- Associated Press - Thursday, March 27, 2014

BOULDER CITY, Nev. (AP) - Hoover Dam has been showing its age lately, and the problem can’t be fixed with fresh concrete or new equipment.

Roughly two-fifths of the workforce at the federal facility will be eligible to retire within five years, leaving the Bureau of Reclamation scrambling to recruit and train skilled workers while keeping one of the nation’s most important water and power facilities operational.

“It’s certainly something we’re concerned about,” said Terry Fulp, who heads up the bureau’s Lower Colorado River region. “We are an aging workforce. There’s no doubt about it.”

Interior Secretary Sally Jewell highlighted the problem in a December speech to Colorado River water users meeting in Las Vegas.


Jewell said she noticed something unusual during a tour of Hoover Dam a few months earlier: The control center for Hoover, Parker and Davis dams was being operated by two men, the youngest of whom was her age.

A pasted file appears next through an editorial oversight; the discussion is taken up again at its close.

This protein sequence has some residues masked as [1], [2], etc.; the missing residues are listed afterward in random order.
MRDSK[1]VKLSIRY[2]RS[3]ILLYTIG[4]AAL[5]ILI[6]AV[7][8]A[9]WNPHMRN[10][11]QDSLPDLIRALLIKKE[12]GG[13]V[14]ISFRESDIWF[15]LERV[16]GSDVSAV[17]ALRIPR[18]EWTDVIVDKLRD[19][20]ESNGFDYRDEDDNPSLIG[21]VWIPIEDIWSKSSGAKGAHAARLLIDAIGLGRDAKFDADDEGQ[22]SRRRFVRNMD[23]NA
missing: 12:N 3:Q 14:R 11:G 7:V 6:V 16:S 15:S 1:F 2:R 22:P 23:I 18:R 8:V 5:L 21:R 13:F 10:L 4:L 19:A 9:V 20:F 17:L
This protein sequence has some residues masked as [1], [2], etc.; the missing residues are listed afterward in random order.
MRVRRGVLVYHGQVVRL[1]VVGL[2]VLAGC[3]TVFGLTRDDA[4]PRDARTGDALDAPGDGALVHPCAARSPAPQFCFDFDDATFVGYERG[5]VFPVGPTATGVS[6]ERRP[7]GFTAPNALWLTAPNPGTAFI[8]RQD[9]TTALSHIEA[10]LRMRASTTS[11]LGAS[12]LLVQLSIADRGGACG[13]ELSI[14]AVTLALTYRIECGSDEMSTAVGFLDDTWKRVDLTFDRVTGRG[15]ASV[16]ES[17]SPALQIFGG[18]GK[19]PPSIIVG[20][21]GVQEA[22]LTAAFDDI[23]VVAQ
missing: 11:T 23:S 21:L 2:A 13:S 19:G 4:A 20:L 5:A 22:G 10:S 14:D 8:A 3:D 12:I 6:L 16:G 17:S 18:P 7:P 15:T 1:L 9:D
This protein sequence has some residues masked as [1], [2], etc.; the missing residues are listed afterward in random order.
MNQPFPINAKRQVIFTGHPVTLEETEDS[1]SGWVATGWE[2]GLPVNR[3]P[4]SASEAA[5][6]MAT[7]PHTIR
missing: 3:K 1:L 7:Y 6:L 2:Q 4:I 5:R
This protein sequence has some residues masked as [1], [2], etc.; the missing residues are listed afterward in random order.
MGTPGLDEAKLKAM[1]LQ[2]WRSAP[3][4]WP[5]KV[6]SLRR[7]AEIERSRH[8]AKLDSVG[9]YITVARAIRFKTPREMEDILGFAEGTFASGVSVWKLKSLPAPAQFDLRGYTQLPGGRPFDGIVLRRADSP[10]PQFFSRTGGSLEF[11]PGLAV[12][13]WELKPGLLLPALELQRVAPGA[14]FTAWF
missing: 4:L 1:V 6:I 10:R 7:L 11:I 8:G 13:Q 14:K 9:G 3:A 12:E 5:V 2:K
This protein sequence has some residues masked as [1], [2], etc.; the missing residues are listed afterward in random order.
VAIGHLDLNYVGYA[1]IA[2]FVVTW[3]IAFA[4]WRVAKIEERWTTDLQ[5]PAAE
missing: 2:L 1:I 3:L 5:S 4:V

“I’d like to say that was a good thing, but it really isn’t very good,” the 58-year-old Cabinet secretary told the Las Vegas Review-Journal (http://bit.ly/1hTxGGx). “The older one had retired and was brought back as what we call a returning annuitant. Lives in Alabama. Flies back once a week to take his turn running Hoover Dam.

“That’s not so good. We need to make sure that we are back-filling.”

Fulp said the problem is “Reclamation-wide,” and bureau officials saw it coming as far back as 2000. That’s when they launched a four-year apprentice program at Hoover Dam and elsewhere to head off personnel shortages in key jobs such as power plant operator, power system electrician and hydroelectric engineer.

Fulp said four people graduated from the program last year and six more are enrolled this year, but it isn’t enough.

“We probably need to double that,” he said.

A ROCK AND A HARD PLACE

As of December, 140 of roughly 800 employees were eligible to retire from their jobs in the bureau’s Lower Colorado Region, which runs the length of the river from downstream of Lake Powell to the U.S.-Mexico border.

Hoover Dam’s share of that number was 40 retirement-eligible workers out of a total workforce of about 250, Fulp said.

But the real problem isn’t retirement; it’s retention.

Fulp said workers used to stay with the same employer for their entire careers, but those days appear to be over. Changes to the retirement system have made it easier for employees to jump from job to job, and private-sector competition makes it difficult for the Bureau of Reclamation and other federal agencies to keep people.

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